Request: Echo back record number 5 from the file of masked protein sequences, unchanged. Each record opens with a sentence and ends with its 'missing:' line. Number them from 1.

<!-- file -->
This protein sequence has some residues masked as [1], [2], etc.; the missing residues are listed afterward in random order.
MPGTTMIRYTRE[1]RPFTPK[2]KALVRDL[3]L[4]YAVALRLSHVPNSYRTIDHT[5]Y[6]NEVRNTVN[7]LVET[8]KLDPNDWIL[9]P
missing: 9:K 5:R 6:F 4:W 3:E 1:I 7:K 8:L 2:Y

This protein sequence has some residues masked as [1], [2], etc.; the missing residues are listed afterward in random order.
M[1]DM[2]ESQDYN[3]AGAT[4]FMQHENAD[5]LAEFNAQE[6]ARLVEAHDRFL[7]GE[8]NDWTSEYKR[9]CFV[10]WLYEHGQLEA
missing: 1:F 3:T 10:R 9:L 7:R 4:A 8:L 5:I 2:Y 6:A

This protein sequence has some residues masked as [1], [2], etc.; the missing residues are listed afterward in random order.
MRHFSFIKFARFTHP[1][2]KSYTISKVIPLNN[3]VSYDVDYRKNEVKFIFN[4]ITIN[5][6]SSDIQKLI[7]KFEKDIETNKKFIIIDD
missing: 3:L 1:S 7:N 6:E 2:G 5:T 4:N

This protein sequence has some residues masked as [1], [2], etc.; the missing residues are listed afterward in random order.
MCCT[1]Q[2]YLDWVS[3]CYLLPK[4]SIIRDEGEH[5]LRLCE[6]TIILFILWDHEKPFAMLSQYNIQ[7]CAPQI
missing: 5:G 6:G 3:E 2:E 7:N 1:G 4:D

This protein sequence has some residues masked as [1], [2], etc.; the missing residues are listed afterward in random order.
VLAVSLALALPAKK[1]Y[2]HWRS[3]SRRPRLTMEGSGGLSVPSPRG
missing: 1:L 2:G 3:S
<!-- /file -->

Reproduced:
This protein sequence has some residues masked as [1], [2], etc.; the missing residues are listed afterward in random order.
VLAVSLALALPAKK[1]Y[2]HWRS[3]SRRPRLTMEGSGGLSVPSPRG
missing: 1:L 2:G 3:S